8. Keep score vs your goals, with healthy balance. Corporate and personal goals are obviously important, as are the annual performance reviews associated with their appraisal. This isn’t practice, so high performing companies do hold people accountable for delivering on both corporate and personal goals. But metrics are a means, not an end. They are a means to help measure performance, identify areas for improvement, and create a framework for coaching and development. Keep score on goal achievement should be less about bonus payouts and more about improving the operational excellence of a company. Along those lines, understanding individual performance is very important. Poor performers need to be actively and aggressively coached, but failing improvement, they should be respectfully transitioned out of the company. This is not to say that companies should adopt the potentially destructive “rank and yank” Jack Welch model of firing the bottom 10%. But the practical reality is that over time every company will likely have a few chronic underperformers, and removing them is important for excellence-focused corporate cultures so that other employees don’t wonder why continued substandard performance is being tolerated. On the flip side, celebrating the top performers is also critical. These are, as Sarah Travel of Benchmark describes, the mitochondria of startups – the powerhouse of energy, enthusiasm, and performance. These are the folks that add value way beyond their roles in a non-linear way. Performance management systems need to be able to reward (and retain) these over-achievers. Celebrating these mitochondria is key to high performing cultures.
  9. Have fun. Make the workplace an enjoyable place to be. Great teams feel a sense of comradery with each other. Creative schwag is a part of this – like jerseys for a sports “team”. More importantly, spend time together outside of the “day job” to get to know colleagues. Establish regular social functions like mixers after work at the local pub, cakes for birthday parties, toasts for employment anniversaries, etc… Embrace the patient-centric mission as a team by volunteering for a charity together. These are the small things that bring groups together. Play sports together or participate in races that require teamwork. As an example, Unum’s Pan Mass Challenge team of riders toured the White Mountains this past weekend. Atlas sponsors a Reach The Beach relay team. Life’s too short not to have fun with your colleagues.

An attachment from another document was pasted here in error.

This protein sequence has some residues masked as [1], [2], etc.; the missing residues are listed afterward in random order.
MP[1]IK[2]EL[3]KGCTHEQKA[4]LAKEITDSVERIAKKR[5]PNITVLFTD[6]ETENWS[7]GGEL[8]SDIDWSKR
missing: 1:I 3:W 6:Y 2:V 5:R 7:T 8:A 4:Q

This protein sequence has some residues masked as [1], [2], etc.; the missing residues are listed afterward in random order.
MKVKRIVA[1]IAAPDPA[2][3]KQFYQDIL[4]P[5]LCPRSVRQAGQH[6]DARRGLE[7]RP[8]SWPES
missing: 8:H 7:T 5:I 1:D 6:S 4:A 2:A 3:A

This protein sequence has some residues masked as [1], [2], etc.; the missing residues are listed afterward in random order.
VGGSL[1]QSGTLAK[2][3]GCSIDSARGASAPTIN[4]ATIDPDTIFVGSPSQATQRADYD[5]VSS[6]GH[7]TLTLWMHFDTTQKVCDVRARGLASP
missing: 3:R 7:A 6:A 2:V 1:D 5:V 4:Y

Most of the themes above are directed at biotech platform companies – those with aspirations of growing into larger biotechs over time. Henney’s description of organizational friction obviously happens more when the company is growing its staff rapidly. In contrast, lean virtual biotechs, by design, often only have a handful of team members for their entire existence. While many of the themes above don’t translate precisely into the virtual setting, variants of most of these principles do. Even small teams need to work hard at building high performing corporate cultures.

While directed at startups, many of these cultural principles could easily apply to larger Pharma R&D organizations, too. There’s lots of talk about values and courage inside of Pharma, but little walking-the-talk. I suspect most big organizations would struggle on any number of the aforementioned characteristics.

Over the long run, better corporate cultures win. They recruit and retain the best people. They get more committed, excited, and engaged employees. They overcome challenges more effectively. And they inspire their teams to deliver great things.



Special thanks for their helpful suggestions and input: Jason Gardner, CEO of Magenta Therapeutics; Bill Marshall, CEO of MiRagen Therapeutics; and Chuck Wilson, CEO of Unum Therapeutics.